Skip to: Content
Skip to: Site Navigation
Skip to: Search


US ski team herringbones up the slope

(Page 2 of 2)



"Our problem is the whole attitude toward skiing in this country," Rickenbach said. "Look at the TV coverage. In Europe it's like football. Here we get 10 minutes on Saturday afternoon -- when everbody is out skiing."

Skip to next paragraph

But of course everybody isn't skiing -- which is another part of the problem. Football, basketball, baseball, and other sports draw off the lion's share of the very best American athletes -- while in Europe the only major competition is soccer. Ski racers over there are national celebrities with ample opportunities for monetary rewards -- which of course adds up to a lot more motivation, and perhaps at least subconsiously a greater willingness to take risks in quest of victory.

"When it's all on TV, when you see 40,000 people out on the hillside cheering , when you can become a national hero by winning a big race -- sure there's a big difference," Rickenbach said.

So those are some of the osbtacles which must be overcome, but today's US ski racing scene does have some positive signs. For one thing, the more liberal rules under which amateur sports now operate seem to have ended the frustrating cycle in which America's top racers were always turning pro or finding some other way to make a living just as they were reaching their peaks. In th eold days, for instance, skiers like the Mahres, Patterson, etc., would probably have retired after Lake Placid, but now they're still on hand to score points of their own and also to serve as role models and competitive standard setters for the up-and-coming youngster.

Also, there is the promise of the current crop of prospects -- third year downhiller Doug Powell, second year men Billy Dorris (slalom) an dMike Farney (downhill), and "rookies" John Buxman, Hansi Standteiner, and Mark Tache, all primarily slalom skiers, along with Dave stapleton, another downhill specialist. They're all products of the everincreasing empahsis on youth development programs, and the idea is that out of this group will emerge at least one or two names to be reckoned with in the years ahead.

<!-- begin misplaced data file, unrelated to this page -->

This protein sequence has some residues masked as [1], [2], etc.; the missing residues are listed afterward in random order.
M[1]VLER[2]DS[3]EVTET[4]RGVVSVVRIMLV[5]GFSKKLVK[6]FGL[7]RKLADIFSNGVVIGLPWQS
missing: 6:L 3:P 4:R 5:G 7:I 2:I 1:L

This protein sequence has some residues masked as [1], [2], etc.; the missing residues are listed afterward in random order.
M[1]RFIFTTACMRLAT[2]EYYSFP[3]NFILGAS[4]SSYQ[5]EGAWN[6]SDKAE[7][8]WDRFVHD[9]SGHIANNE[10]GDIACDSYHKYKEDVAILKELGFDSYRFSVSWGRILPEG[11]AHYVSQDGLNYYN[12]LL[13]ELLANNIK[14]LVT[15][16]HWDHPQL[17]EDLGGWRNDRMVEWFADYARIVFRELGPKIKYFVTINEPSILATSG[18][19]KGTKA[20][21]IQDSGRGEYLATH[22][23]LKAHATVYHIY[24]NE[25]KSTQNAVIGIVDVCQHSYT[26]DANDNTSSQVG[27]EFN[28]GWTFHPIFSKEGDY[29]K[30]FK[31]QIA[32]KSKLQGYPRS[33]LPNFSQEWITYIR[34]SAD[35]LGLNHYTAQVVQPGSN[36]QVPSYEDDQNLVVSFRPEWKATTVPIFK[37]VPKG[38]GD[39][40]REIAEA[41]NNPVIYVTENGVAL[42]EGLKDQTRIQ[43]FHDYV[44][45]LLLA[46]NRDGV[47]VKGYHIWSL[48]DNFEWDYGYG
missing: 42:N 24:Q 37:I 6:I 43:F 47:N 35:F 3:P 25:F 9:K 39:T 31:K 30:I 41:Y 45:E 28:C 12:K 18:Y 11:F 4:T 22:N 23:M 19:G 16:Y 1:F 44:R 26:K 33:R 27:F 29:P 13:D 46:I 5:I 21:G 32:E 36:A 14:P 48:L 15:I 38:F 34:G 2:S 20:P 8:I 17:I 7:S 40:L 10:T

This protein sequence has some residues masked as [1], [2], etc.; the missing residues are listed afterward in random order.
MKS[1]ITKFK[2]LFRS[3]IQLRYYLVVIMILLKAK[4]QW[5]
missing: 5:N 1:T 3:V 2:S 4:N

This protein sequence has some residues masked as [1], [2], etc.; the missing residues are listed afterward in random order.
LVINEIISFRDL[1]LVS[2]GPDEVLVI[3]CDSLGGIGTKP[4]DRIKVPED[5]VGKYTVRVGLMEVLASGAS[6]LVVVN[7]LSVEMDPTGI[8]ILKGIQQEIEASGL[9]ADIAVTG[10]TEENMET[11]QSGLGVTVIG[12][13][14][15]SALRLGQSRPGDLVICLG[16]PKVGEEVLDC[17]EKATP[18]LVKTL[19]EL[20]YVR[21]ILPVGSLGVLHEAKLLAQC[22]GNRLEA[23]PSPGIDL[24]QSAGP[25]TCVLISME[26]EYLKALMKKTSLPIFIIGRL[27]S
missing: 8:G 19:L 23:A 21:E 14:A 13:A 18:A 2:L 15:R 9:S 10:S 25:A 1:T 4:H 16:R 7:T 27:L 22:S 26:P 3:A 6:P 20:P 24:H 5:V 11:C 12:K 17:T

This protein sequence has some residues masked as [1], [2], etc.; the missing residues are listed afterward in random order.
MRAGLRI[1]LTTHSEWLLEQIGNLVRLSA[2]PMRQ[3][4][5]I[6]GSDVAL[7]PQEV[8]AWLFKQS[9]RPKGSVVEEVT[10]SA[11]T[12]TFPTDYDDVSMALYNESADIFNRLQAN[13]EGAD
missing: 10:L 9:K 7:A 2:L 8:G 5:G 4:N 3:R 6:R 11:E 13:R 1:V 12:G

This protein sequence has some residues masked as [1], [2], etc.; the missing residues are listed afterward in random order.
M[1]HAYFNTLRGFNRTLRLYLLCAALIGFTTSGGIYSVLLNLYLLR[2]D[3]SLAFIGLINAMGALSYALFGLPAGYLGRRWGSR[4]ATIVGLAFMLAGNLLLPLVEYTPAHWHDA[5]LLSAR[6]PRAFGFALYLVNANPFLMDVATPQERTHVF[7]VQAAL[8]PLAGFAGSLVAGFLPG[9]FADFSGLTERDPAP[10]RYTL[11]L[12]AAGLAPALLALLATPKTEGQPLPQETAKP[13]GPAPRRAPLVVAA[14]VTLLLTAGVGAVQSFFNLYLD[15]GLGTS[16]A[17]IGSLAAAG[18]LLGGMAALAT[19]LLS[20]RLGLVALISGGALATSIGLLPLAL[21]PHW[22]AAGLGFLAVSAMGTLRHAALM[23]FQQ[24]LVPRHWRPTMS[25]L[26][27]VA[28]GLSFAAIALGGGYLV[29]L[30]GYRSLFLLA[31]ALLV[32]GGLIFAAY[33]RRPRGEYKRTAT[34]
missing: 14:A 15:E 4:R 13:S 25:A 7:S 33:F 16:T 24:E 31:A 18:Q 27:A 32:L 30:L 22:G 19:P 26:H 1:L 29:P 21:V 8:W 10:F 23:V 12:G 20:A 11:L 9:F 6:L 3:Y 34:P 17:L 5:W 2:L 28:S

The US women, who did not joint the men here but instead went directly to Val d'Isere two weeks ago to begin their own final preparations, are in a somewhat similar situation. historically the American females have done a bit better than their male counterparts in international competition (four Olympic gold medals to none, for istance), but recently they've had their problems too, with only one bronze (Cindy Nelson in the downhill) in the 1976 and no medals at all at Lake Placid. They too, therefore, are emphasizing the development of young rpspects such as teen-agers Heidi Preuss and Tamara McKinney, both of whom exploded upon the scene last season by finishing in the top 15 in the overall World Cup standings, with Preuss also just missing a medal in the Olympic via her spectacular fourth place in the downhill.

"This season we will hope for some more surprises from youngsters, but you don't ask for that," rickenbach said of his own charges, but with words that could apply just as easily to the entire US men's and women's effort. "The thing now is to get them the internatinal experience they need and keep them moving up gradually."